Despite educational progress and legal reforms aimed at promoting gender equality in different areas, deeply rooted societal norms and cultural factors impede gender equity’s progress in Morocco.
A recent survey published by Afrobarometer on September 21, 2023, highlighted that gaps in decision-making, asset ownership, and political participation are striking, even though men and women are relatively equal in educational achievement.
Access to economic opportunities, women’s political empowerment and their representation in government bodies are still lackluster in the Kingdom, despite efforts.
The gender gap in these areas in Morocco is persistant, though the Government has taken considerable legal strides to tackle such disparities.
Mhammed Abderebbi, professor of Sociology at Hassan II University, explained in an interview with MoroccoLatestNews that gender inequality in Morocco, especially in terms of economic and political access, is deeply rooted in societal and social norms.
Abderebbi believes that the weight of deeply ingrained societal norms is what perpetuates gender-based inequalities in Morocco, and that institutionalized gender discrimination is but a symptom.
“The weight of societal norms and cultural values still exists and contributes to the continuation of this gap between men and women, as these norms and values are still built on the background of unequal discrimination between them”, he said.
According to Abderebbi, in the deeply rooted societal norms, there is a tendency for men to occupy the highest positions and ranks, while women are often assigned subordinate status and perceived as reliant on male supervision and protection.
He underscored that “the existing values of honor in society still force males to protect women and strictly monitor their movements, whether within the public or private space.”
This means, that even though Morocco has made noticeable legal reforms to shrink the gap between the two gender groups and protect women’s rights, there will be always a clash with the deeply rooted societal norms as well as cultural values that have been passed down for generations.
Abderebbi commented, “Although Morocco has undertaken important reforms that affect the protection of women and ensuring their equality with men, as represented by the reform of the Family Code, which recognizes the joint responsibility between spouses in managing the family, the prevailing social values, especially family values, still give the utmost importance to women’s obedience to men.”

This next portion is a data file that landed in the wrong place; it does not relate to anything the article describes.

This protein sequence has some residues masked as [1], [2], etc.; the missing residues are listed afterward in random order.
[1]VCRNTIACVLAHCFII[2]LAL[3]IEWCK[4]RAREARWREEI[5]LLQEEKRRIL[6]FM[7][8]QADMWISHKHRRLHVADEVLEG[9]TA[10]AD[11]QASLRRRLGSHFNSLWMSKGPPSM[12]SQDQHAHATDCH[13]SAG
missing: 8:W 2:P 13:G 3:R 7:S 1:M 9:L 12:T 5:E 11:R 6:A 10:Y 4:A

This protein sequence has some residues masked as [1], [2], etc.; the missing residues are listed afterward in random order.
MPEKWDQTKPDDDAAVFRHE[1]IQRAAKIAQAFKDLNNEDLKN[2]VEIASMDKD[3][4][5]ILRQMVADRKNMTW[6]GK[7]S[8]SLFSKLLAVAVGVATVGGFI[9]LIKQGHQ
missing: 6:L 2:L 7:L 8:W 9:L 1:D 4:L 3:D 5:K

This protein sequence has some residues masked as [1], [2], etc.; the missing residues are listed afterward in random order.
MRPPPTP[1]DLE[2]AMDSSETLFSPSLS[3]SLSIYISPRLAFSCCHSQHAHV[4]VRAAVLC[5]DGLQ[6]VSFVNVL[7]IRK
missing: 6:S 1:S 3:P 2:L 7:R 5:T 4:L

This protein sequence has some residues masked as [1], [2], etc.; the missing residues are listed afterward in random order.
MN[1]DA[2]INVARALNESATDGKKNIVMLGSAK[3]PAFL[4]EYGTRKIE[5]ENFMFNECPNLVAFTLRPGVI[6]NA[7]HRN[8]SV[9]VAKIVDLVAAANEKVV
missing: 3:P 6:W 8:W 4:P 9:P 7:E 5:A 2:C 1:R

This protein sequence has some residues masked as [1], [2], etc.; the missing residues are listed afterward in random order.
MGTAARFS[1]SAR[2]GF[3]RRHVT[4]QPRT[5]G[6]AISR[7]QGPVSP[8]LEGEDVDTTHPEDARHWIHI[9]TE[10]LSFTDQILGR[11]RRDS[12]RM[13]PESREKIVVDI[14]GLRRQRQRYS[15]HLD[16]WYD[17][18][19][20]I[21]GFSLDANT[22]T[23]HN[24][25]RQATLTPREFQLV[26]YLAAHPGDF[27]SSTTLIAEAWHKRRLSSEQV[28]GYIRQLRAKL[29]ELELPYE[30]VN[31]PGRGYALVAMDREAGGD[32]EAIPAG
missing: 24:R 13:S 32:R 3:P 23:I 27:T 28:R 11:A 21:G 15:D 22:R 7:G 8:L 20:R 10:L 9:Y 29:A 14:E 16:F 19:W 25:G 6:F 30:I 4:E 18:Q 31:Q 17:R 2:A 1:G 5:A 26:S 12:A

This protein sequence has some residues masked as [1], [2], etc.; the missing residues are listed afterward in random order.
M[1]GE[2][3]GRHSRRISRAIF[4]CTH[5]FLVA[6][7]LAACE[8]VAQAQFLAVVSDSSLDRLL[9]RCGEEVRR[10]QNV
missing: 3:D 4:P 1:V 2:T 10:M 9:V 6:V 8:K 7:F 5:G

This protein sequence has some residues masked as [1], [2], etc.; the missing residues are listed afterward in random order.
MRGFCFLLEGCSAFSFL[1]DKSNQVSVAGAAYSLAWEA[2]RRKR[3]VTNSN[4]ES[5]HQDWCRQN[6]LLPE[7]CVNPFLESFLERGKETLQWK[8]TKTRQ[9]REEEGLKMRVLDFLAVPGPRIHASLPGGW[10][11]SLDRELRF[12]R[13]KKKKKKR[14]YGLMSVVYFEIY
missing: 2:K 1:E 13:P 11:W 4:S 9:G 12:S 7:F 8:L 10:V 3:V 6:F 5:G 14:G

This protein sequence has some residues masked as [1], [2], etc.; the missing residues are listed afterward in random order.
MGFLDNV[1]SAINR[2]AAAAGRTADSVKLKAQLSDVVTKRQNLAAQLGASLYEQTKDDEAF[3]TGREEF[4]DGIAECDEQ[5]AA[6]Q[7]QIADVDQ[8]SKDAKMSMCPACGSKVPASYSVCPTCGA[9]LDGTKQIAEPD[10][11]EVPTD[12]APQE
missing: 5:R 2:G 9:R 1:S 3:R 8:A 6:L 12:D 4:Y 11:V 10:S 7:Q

According to Afrobarometer, Educational achievement in Morocco seems to be relatively equal between both women and men, with similar percentages having post-secondary (33% vs. 35%), secondary education (19% vs. 18%), and no formal schooling (16% vs. 14%). Luckily, access to primary education is equal for both gender groups.
Abderebbi, who participated in this survey as the national investigator for Morocco, highlighted that equal educational attainment between men and women in the country has increased women’s economic opportunity and political empowerment, particularly in small and medium-sized jobs, including those in the public sector.
However, the impact of educational parity remains relatively limited, especially in management, leadership, and business management.
“This is due to men’s control over political and economic resources. That is, in capitals, companies, and various political or economic institutions, where we often find that the position of Manager, the founder or owner of the institution is always a man, even if the institution is mostly staffed by women,” said the professor.
The persistent gender disparity in leadership positions is a result of ingrained societal beliefs and representations. Only the man, who is characterized by physical, mental, and symbolic qualifications, is considered the right for positions of leadership and management, according to the professor of Sociology.
Despite the various initiatives made by the Moroccan government, gender disparities persist. Even at the level of the continent, North African women face many challenges that hinder them from achieving the levels of freedom and fulfillment they aspire to, according to the Gender and Empowerment in North Africa report.